John Balguy said,”Contentment is a pearl of great price, and whoever procures it at the expense of ten thousand desires makes a wise and a happy purchase.”
Many Americans today are filled with discontent. They envy and covet and desire that which they cannot afford and do not need. They spend money they don’t have to buy that which they don’t need and wonder why it doesn’t satisfy them. They seek to feed their pride. They have forgotten the warning expressed in Proverbs 16:18: “Pride goeth before destruction.”
Contentment and thrift are part of the answer to the horrible debt bondage that most families suffer under today. Cicero said long ago: “Men do not know what great wealth thrift is.”
In order to stay content and grateful for the blessings you already enjoy and to avoid the bondage of unendurable debt don’t compare up to those who live beyond their means or who earn a great deal more than you do. As you compare your lifestyle with those who are less fortunate you are likely to feel the gratitude that breeds contentment.
This does not mean that you should not work hard to better your situation, but one must ask “how much is enough?”. When I was in high school I told my grandmother that I planned to be rich some day. She asked: “Why, will you need more than three meals a day some day?” It was her way of saying be contented.
As we learn to be thrifty and careful in our expenditures we will learn that we can be happy spending less. We will avoid debt and life shortening stress. Heavy debt brings with it a host of health hazards. Stress from indentured servitude can be a killer. What is your peace of mind worth? What is the value of not having creditors dictating your life? What will that freedom mean to you?
Developing a penchant for thrifty living may lead you to pack a lunch rather than go out to eat. It may require you to plan ahead and save for an item or an event rather than going into debt for it. It might suggest that you develop the ability to negotiate and the habit to do so. Having a thrifty mindset might lead you to fix things rather than replace them. You might forget about following fashion. You may find that you control your spending by purchasing what is needed and avoiding some of what is wanted (at least until you can afford it). You might start to practice and even enjoy some self denial. A thrifty mind might lead you to join a thrift club or take a thrift newsletter. You may decide to use what you have and make do with that rather than feel you have to have the latest cell phone or the most recent version of software, etc.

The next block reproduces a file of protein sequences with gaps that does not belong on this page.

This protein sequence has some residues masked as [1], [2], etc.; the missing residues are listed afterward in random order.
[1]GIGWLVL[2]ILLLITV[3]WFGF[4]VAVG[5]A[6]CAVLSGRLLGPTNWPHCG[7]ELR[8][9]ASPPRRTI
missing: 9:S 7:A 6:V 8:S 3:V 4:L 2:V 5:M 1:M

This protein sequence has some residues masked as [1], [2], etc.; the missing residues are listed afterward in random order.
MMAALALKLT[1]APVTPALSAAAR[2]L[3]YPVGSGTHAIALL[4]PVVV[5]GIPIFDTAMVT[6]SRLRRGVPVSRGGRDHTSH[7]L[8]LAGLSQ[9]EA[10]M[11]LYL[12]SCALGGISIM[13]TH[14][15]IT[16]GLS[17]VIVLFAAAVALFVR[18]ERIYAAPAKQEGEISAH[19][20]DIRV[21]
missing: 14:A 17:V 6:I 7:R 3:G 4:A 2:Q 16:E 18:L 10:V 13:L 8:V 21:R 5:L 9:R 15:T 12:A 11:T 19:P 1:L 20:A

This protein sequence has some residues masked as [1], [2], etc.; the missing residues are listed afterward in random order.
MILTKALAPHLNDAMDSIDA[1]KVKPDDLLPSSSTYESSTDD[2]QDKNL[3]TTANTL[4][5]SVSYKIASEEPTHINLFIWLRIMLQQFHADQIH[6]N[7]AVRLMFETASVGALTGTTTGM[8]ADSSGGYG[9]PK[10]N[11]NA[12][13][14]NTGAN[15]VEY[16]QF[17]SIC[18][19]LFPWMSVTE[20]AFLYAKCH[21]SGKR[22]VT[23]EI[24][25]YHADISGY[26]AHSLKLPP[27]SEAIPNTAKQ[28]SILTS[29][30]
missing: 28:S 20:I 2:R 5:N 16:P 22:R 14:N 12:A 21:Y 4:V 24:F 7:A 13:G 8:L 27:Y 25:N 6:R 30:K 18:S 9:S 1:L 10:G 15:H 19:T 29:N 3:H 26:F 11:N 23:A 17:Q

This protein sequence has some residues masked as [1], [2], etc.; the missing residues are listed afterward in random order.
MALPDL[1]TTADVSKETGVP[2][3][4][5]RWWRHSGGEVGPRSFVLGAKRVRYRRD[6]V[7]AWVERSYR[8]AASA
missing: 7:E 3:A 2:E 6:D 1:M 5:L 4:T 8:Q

Start from where you are now. Decide to be more thrifty, more aware of your spending, more careful in your decisions, and to practice self denial. Teach thrift to your family and friends. Decide you will live on less, make do, get by, negotiate more, and be content with what you have (at least until you can afford to have more without taking on debt to have it). See my short article called “End Your Indentured Servitude” here: https://www.area-info.net/articles/show.php?cty=Providence&st=Utah&article_id=935 And see my article called “There Must Be 50 Ways To Leave Your Lender” here: https://www.area-info.net/articles/show.php?cty=Providence&st=Utah&article_id=827
Thrift and contentment bring peace, happiness and financial independence. Both are virtues worth practicing.
Disclaimer: Investing in stocks and precious metals is risky and could result in losing money. I am offering ideas for your consideration and education. I am not offering financial advice. Please do your own due diligence. I am not an investment adviser. Precious metals is not for everyone. I promote precious metals as an affiliate of American Gold Reserve. You should do your own due diligence when making investment decisions of any kind. You should consult your own financial advisers before making any investment decision. I make no guarantees that by following any advice or suggestion I might make that you will realize any return. Beware, all commodity markets and other markets carry risk of loss.